Logie et al. (2019) report on a qualitative study of LGBTQ+ individuals

Logie et al. (2019) report on a qualitative study of LGBTQ+ individuals living in the Arctic regions of Canada. Here health disparities are not only illustrated in terms of identity, but also in the isolated rural region. The researchers note that this landscape exacerbates the sexual and mental health disparities reported. The authors organized a conceptual framework to illustrate the complexity of the disparities. This includes concerns of confidentiality and limited resources, which is a product of the space in which they are living and seeking care as well as the bias or assumed bias of the provider and community. This intersects with the intersectional stigma associated with LGBTQ+ identity, HIV, and STI. I would also offer this intersectional stigma is a result of combined assumptions of health risks and behaviors. Finally, these intersect with heterosexism and cisnormativity which is based on certain biased assumptions that there is something wrong with someone who does not fit into certain identities and behaviors. The researchers propose that healthcare providers could adopt non-judgmental and gender-inclusive approaches. These approaches could acknowledge the disparities and attempt to close the gap in healthcare by engaging in meaningful conversations that honor and respect identities. 
Krehely (2009) names three causes for the health disparities experienced by members of the LGBTQIA community. These include a lack of access to health insurance options from the employer, the stigmas against the community, and the lack of cultural competency in the healthcare system. People of color within the LGBTQIA community are affected even more by these factors. To lessen these disparities, further unbiased research is needed to provide lawmakers and providers more information about the specific needs of individuals.  In 2009, President Obama’s directive order on same-sex domestic partner benefits was a great leap forward to ensure rights to insurance that are available to heterosexual partners. This directive recognizes that domestic partnerships in the United States are equal under the law concerning insurance rights no matter if they fit a heteronormative mold or not. This is extremely significant as its sets a precedent for further legislation and directives to ensure same-sex domestic partners have quality care. It is a shift in priorities to open more opportunities for diverse populations. Since the publication of the article and President Obama’s directive, the US Department of Health and Human Services has celebrated progress in including the protection against discrimination on the basis of sex, gender identity, and sex stereotyping. In their article published in 2016, the Department recognizes that many advances have occurred, but more support and representation are needed to irradicate the health disparities. Thus the Department has created a position for an advisor for LGBT Health.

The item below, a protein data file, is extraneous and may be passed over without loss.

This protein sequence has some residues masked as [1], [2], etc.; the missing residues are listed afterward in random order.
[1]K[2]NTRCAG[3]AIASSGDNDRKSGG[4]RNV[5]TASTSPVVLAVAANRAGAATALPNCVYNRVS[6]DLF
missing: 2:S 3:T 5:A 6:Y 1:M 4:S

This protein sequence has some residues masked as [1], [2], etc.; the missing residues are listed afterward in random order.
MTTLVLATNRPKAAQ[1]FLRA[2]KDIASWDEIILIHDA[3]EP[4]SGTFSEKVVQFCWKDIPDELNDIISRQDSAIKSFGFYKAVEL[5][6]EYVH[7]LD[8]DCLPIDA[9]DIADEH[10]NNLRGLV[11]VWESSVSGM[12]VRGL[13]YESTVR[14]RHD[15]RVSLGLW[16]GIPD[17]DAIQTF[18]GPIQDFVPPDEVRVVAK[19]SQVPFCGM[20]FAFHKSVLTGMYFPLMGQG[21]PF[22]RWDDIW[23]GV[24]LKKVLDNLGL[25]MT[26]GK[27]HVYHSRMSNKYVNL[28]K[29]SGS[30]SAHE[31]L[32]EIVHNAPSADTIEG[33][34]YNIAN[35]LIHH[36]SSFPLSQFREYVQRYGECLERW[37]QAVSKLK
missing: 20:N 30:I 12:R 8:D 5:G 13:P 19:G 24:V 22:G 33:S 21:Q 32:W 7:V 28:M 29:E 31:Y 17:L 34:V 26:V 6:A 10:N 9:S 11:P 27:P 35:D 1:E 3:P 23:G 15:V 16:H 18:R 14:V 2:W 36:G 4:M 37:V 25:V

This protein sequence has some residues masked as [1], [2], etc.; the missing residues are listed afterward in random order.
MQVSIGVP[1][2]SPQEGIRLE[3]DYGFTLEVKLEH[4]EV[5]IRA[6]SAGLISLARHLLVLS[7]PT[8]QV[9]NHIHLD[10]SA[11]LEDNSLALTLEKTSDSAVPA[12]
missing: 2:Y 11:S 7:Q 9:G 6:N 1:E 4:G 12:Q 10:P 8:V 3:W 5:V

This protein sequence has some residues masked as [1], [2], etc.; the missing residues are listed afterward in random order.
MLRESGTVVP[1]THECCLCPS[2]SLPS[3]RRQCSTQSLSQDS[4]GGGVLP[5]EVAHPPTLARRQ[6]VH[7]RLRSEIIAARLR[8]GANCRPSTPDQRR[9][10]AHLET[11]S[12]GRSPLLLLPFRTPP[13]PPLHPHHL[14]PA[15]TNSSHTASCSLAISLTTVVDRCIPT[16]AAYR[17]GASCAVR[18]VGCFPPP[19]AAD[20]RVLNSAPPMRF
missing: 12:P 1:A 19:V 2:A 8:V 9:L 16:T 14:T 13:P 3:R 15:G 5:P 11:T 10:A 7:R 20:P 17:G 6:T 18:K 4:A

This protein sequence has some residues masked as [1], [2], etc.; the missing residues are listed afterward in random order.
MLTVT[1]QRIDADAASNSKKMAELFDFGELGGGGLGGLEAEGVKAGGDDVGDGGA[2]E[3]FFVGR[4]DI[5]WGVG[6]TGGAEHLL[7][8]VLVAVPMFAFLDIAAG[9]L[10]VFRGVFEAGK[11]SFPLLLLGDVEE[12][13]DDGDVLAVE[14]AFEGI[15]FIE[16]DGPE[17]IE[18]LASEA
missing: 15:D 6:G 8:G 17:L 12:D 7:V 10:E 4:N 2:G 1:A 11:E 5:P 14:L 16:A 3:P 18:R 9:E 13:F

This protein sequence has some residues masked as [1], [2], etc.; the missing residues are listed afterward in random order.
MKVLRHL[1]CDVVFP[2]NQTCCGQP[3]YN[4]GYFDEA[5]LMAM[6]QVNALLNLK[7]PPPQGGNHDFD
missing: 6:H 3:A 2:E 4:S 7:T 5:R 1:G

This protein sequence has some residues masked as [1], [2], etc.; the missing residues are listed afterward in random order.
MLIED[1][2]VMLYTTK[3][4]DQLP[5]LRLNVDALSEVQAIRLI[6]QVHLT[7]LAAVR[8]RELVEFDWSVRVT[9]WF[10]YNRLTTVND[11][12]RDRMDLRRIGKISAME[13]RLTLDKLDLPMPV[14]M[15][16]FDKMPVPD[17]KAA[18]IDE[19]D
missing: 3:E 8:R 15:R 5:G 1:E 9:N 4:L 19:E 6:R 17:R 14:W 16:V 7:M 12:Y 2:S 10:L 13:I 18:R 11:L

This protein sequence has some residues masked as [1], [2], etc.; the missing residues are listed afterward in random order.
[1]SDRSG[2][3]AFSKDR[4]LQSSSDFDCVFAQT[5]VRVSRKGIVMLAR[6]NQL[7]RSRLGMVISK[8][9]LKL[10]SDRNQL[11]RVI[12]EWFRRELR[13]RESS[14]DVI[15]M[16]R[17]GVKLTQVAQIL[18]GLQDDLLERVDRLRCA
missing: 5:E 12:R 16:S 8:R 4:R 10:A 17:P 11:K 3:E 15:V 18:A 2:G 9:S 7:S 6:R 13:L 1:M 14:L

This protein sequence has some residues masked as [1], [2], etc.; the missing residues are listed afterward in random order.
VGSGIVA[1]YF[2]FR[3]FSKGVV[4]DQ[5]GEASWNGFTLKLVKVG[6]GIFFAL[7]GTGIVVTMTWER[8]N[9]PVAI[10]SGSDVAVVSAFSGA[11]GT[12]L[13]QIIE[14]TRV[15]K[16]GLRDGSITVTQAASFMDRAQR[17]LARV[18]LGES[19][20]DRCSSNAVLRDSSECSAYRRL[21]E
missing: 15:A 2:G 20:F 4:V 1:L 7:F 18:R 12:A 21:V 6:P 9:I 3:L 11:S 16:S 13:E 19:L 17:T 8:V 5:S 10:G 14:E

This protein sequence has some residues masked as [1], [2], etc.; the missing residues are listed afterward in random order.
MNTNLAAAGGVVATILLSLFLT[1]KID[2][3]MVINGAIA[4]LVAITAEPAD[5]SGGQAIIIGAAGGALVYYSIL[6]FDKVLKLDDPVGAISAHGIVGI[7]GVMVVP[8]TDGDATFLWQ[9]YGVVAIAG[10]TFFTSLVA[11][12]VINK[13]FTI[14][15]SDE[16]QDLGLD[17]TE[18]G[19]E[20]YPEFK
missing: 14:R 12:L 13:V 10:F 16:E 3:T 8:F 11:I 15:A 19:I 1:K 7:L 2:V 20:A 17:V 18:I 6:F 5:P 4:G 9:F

This encounter with a healthcare professional is very uncomfortable for me. The assumptions that this doctor is making are shocking and inappropriate. First, the assumption that a homosexual individual needs to be tested for HIV, needs to occur after a discussion of sexual activity, a review and discussion of their safe sex practices, a discussion of whether or not the patient is concerned with STIs and HIV, and then letting them know that an HIV test would be able to determine if they had contracted the disease or were putting others at risk. Had the doctor waited to hear that the patient was not sexually active, the doctor may discuss other reasons to have the test as it would reflect a possible contraction in the past and other ways that HIV can be contracted. Also, different patients have different definitions of sexual activity and oral sex needs to be discussed as well. Also, the state “But I’m not having sex”, does not indicate if they were sexually active in the past. Next,  the question concerning the patient’s drinking seems very inappropriate. The doctor should be asking if the patient drinks before asking how much. It seems this doctor has been told that homosexual patients exhibit several risky behaviors and this assumption is clouding their ability to provide appropriate care and their ability to document a proper patient history. These assumptions create barriers that keep patients from engaging with their healthcare providers. It leaves them disconnected, judged, and discouraged.
Advancing LGBT Health and Well-being: 2016 Report of the HHS LGBT Policy Coordinating Committee. HHS.gov. (2016). Retrieved 2 September 2021, from https://www.hhs.gov/programs/topic-sites/lgbtq/reports/health-objectives-2016.html.
Krehely, J. (2009, December 21). How to close the LGBT health disparities gap. Center for American Progress.